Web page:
Top 3 Things To Know About German Shepherd Barking

by David

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Hi there German Shepherd lovers, today we will be looking at the popular topic of German Shepherd Barking.

We will discuss why they bark and what can be done about excessive German Shepherd barking.

Do German Shepherds bark a lot? the answer is yes they do and very loudly.

After all, it’s a breed-specific trait, bred into them over hundreds of years.

It can be a pain in the butt at times, but excessive/nuisance barking can be curbed with training if it is done correctly and well.

Being fast learners the German Shepherd will usually pick things up quickly.

The GSD was originally bred as a herder and guard dog requiring them to bark for a purpose.

So we have to remember it’s not their fault when they bark excessively, they don’t know it’s not always wanted or necessary.

More recently the GSD’s strength and intelligence have led them to be used for police and military work and for guarding security, and specialized activity such as sniffing out bombs and drugs.

They are very loyal dogs and are very protective of their family pack, they are also very territorial. Unfortunately, this can become a problem with GSD’s if they are not socialized and trained as puppies.

This breed can develop aggression and bite if they are in the hands of inexperienced owners, positive training is needed so they can develop trust and confidence.

Barking, whining, and howling can happen for all sorts of reasons. The cause will need to be determined for a recommended training technique or adjustment to work.

For example, they may bark to initiate play or it can be due to hunger, fear, or discomfort, it’s not just down to a desire for them to guard and protect.

1) German Shepherd Barking – Why Does it Happen?

Reasons, why they bark, will fit into one or more of these groups, with some examples :

1.) PHYSICAL – The dog could be hungry or thirsty, too hot or too cold, in pain or uncomfortable.

2.) EMOTIONAL – Overexcited, anxious, bored, or lonely.

3.) ENVIRONMENTAL – Triggered by thunder, sirens, passing vehicles, or other animals/people.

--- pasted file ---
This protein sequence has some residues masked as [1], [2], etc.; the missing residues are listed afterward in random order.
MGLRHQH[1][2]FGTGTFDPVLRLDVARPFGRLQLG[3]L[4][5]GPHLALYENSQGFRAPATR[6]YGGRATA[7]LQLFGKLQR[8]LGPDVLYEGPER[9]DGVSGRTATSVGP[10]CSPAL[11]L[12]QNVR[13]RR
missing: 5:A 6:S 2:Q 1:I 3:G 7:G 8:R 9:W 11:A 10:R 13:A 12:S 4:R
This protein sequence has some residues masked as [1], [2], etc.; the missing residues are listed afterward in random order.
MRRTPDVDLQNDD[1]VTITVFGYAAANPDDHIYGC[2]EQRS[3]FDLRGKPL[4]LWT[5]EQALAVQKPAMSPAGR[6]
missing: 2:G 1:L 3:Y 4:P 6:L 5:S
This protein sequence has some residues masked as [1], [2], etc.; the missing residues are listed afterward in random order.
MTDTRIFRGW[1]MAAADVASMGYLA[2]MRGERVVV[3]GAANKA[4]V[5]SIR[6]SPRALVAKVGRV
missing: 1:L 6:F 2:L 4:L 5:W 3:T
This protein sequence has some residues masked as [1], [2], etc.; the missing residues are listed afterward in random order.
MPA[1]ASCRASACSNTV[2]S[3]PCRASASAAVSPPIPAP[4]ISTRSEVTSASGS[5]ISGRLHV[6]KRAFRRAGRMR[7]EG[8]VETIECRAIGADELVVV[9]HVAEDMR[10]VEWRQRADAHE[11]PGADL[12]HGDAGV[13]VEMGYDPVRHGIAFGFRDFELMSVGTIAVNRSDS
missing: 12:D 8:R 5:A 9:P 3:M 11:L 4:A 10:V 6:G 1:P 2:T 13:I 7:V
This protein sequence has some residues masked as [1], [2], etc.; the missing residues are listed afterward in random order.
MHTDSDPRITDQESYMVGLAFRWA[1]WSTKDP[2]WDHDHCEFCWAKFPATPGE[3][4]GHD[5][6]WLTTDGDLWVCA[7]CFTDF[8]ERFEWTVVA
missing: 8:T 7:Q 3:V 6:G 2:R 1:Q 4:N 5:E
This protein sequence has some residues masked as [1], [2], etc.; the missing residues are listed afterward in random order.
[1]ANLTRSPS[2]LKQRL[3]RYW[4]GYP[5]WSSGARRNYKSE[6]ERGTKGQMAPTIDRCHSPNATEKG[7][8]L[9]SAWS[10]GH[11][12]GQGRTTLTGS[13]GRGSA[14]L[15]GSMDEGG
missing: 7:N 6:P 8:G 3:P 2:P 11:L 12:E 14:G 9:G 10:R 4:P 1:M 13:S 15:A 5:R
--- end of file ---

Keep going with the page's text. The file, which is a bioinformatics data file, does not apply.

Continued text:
Wanting Something

Barking is used to communicate and bring something to your attention, for example, wanting to go outside for toileting, having an empty water bowl, or want to have a game and play.

Poor Environment

This can happen when the environment they find themselves in just isn’t good enough. For example, they could be tethered up in a cold yard for hours, so they need to communicate that they want the situation changed.


This can happen if they’ve hurt themselves or it can be an indication of onset or current illness. Often, in this case, the tone of barking will be different or it may happen at an unusual time. Some older German Shepherds can suffer from a dementia-like brain disease when they get older, this can cause them to bark for no apparent reason.

Territorial & Protective

Since GSD’s are excellent at guarding, they will warn of any perceived threats as soon as they arise. Often the closer it gets the worse the barking becomes.

For example, this can happen when a stranger walks past the house, or from another animal rooting around outside.

Body language will often be aggressive with raised hackles along the spine, a raised tail, and with forwarding movements towards the perceived threat.

An action may include jumping up against a window when the threat is visible or barking when the doorbell rings to alert the family pack. The dog will find this rewarding as barking satisfies its natural guarding instincts.


Dogs can bark at people other animals or objects that they’re unsure of, or at things that startle them. This can include silly things, for example, one of our dog’s barks at pine cones that occasionally drop from a tree in the yard. The fight or flight response for example can occur on walks when the dog is leashed.

They may feel threatened by another dog approach, but they can’t escape (flight) anywhere so they show fear by barking (fight).

Separation Anxiety